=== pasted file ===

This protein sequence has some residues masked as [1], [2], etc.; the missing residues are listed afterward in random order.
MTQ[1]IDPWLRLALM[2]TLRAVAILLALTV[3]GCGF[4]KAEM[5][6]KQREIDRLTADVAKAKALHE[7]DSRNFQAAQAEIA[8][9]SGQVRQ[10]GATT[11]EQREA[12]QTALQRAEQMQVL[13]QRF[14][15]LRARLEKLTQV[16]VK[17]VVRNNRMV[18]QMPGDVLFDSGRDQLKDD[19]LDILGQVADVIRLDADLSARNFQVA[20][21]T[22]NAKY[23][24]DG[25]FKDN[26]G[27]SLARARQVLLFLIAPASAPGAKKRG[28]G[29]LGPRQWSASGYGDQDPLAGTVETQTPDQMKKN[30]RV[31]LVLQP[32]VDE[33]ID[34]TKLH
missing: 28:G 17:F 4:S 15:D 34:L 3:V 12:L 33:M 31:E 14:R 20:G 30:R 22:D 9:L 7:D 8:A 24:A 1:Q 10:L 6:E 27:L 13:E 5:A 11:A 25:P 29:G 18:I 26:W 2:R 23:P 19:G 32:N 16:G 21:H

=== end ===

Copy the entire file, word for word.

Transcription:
This protein sequence has some residues masked as [1], [2], etc.; the missing residues are listed afterward in random order.
MTQ[1]IDPWLRLALM[2]TLRAVAILLALTV[3]GCGF[4]KAEM[5][6]KQREIDRLTADVAKAKALHE[7]DSRNFQAAQAEIA[8][9]SGQVRQ[10]GATT[11]EQREA[12]QTALQRAEQMQVL[13]QRF[14][15]LRARLEKLTQV[16]VK[17]VVRNNRMV[18]QMPGDVLFDSGRDQLKDD[19]LDILGQVADVIRLDADLSARNFQVA[20][21]T[22]NAKY[23][24]DG[25]FKDN[26]G[27]SLARARQVLLFLIAPASAPGAKKRG[28]G[29]LGPRQWSASGYGDQDPLAGTVETQTPDQMKKN[30]RV[31]LVLQP[32]VDE[33]ID[34]TKLH
missing: 28:G 17:F 4:S 15:D 34:L 3:V 12:L 33:M 31:E 14:R 20:G 30:R 22:D 9:L 7:D 8:A 24:A 1:Q 10:L 6:E 27:L 13:E 5:A 11:A 25:P 29:G 18:I 26:W 2:R 23:P 19:G 32:N 16:G 21:H